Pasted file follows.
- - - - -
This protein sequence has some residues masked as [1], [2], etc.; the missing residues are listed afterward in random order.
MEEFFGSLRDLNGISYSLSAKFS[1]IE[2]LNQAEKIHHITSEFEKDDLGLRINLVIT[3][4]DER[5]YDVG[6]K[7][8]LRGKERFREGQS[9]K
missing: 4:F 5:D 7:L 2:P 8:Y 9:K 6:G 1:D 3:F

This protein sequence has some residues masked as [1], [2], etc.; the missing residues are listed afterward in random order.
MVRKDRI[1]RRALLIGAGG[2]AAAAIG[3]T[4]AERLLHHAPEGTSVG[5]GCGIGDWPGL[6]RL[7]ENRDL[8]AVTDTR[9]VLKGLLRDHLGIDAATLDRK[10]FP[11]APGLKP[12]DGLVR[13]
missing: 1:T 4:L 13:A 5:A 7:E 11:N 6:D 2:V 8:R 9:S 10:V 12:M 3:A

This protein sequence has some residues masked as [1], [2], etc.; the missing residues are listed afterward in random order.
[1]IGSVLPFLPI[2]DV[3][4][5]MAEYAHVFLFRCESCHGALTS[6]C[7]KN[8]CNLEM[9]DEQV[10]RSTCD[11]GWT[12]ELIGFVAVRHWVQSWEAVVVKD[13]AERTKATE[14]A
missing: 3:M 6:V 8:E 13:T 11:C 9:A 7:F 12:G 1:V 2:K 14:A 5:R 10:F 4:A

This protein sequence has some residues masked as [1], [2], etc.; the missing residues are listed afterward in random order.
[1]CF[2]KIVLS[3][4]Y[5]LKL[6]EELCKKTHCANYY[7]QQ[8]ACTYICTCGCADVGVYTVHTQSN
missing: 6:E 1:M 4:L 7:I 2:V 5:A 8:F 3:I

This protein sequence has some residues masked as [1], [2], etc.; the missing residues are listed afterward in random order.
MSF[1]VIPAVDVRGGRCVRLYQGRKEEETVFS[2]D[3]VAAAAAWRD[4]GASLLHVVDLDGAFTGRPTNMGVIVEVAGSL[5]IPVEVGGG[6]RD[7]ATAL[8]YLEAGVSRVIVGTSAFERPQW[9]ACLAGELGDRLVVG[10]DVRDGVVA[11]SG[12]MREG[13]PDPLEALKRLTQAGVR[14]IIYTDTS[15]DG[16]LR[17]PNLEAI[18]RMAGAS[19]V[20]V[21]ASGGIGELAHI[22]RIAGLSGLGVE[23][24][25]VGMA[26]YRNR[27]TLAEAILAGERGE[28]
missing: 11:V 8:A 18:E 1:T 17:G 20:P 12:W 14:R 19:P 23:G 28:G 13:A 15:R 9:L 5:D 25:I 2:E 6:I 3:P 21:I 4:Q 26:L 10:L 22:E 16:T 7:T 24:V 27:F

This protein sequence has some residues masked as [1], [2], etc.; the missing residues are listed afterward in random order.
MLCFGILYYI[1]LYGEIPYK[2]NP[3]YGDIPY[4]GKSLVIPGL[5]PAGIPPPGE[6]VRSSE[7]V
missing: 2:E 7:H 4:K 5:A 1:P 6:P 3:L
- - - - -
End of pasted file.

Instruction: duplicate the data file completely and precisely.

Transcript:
This protein sequence has some residues masked as [1], [2], etc.; the missing residues are listed afterward in random order.
MEEFFGSLRDLNGISYSLSAKFS[1]IE[2]LNQAEKIHHITSEFEKDDLGLRINLVIT[3][4]DER[5]YDVG[6]K[7][8]LRGKERFREGQS[9]K
missing: 4:F 5:D 7:L 2:P 8:Y 9:K 6:G 1:D 3:F

This protein sequence has some residues masked as [1], [2], etc.; the missing residues are listed afterward in random order.
MVRKDRI[1]RRALLIGAGG[2]AAAAIG[3]T[4]AERLLHHAPEGTSVG[5]GCGIGDWPGL[6]RL[7]ENRDL[8]AVTDTR[9]VLKGLLRDHLGIDAATLDRK[10]FP[11]APGLKP[12]DGLVR[13]
missing: 1:T 4:L 13:A 5:A 7:E 11:N 6:D 2:V 8:R 9:S 10:V 12:M 3:A

This protein sequence has some residues masked as [1], [2], etc.; the missing residues are listed afterward in random order.
[1]IGSVLPFLPI[2]DV[3][4][5]MAEYAHVFLFRCESCHGALTS[6]C[7]KN[8]CNLEM[9]DEQV[10]RSTCD[11]GWT[12]ELIGFVAVRHWVQSWEAVVVKD[13]AERTKATE[14]A
missing: 3:M 6:V 8:E 13:T 11:C 9:A 7:F 12:G 1:V 2:K 14:A 5:R 10:F 4:A

This protein sequence has some residues masked as [1], [2], etc.; the missing residues are listed afterward in random order.
[1]CF[2]KIVLS[3][4]Y[5]LKL[6]EELCKKTHCANYY[7]QQ[8]ACTYICTCGCADVGVYTVHTQSN
missing: 6:E 1:M 4:L 7:I 2:V 5:A 8:F 3:I

This protein sequence has some residues masked as [1], [2], etc.; the missing residues are listed afterward in random order.
MSF[1]VIPAVDVRGGRCVRLYQGRKEEETVFS[2]D[3]VAAAAAWRD[4]GASLLHVVDLDGAFTGRPTNMGVIVEVAGSL[5]IPVEVGGG[6]RD[7]ATAL[8]YLEAGVSRVIVGTSAFERPQW[9]ACLAGELGDRLVVG[10]DVRDGVVA[11]SG[12]MREG[13]PDPLEALKRLTQAGVR[14]IIYTDTS[15]DG[16]LR[17]PNLEAI[18]RMAGAS[19]V[20]V[21]ASGGIGELAHI[22]RIAGLSGLGVE[23][24][25]VGMA[26]YRNR[27]TLAEAILAGERGE[28]
missing: 11:V 8:A 18:E 1:T 17:G 20:P 12:W 14:R 19:P 23:G 28:G 13:A 15:R 9:L 5:D 25:I 2:E 6:I 3:P 21:I 4:Q 26:L 10:L 22:E 16:T 7:T 24:V 27:F

This protein sequence has some residues masked as [1], [2], etc.; the missing residues are listed afterward in random order.
MLCFGILYYI[1]LYGEIPYK[2]NP[3]YGDIPY[4]GKSLVIPGL[5]PAGIPPPGE[6]VRSSE[7]V
missing: 2:E 7:H 4:K 5:A 1:P 6:P 3:L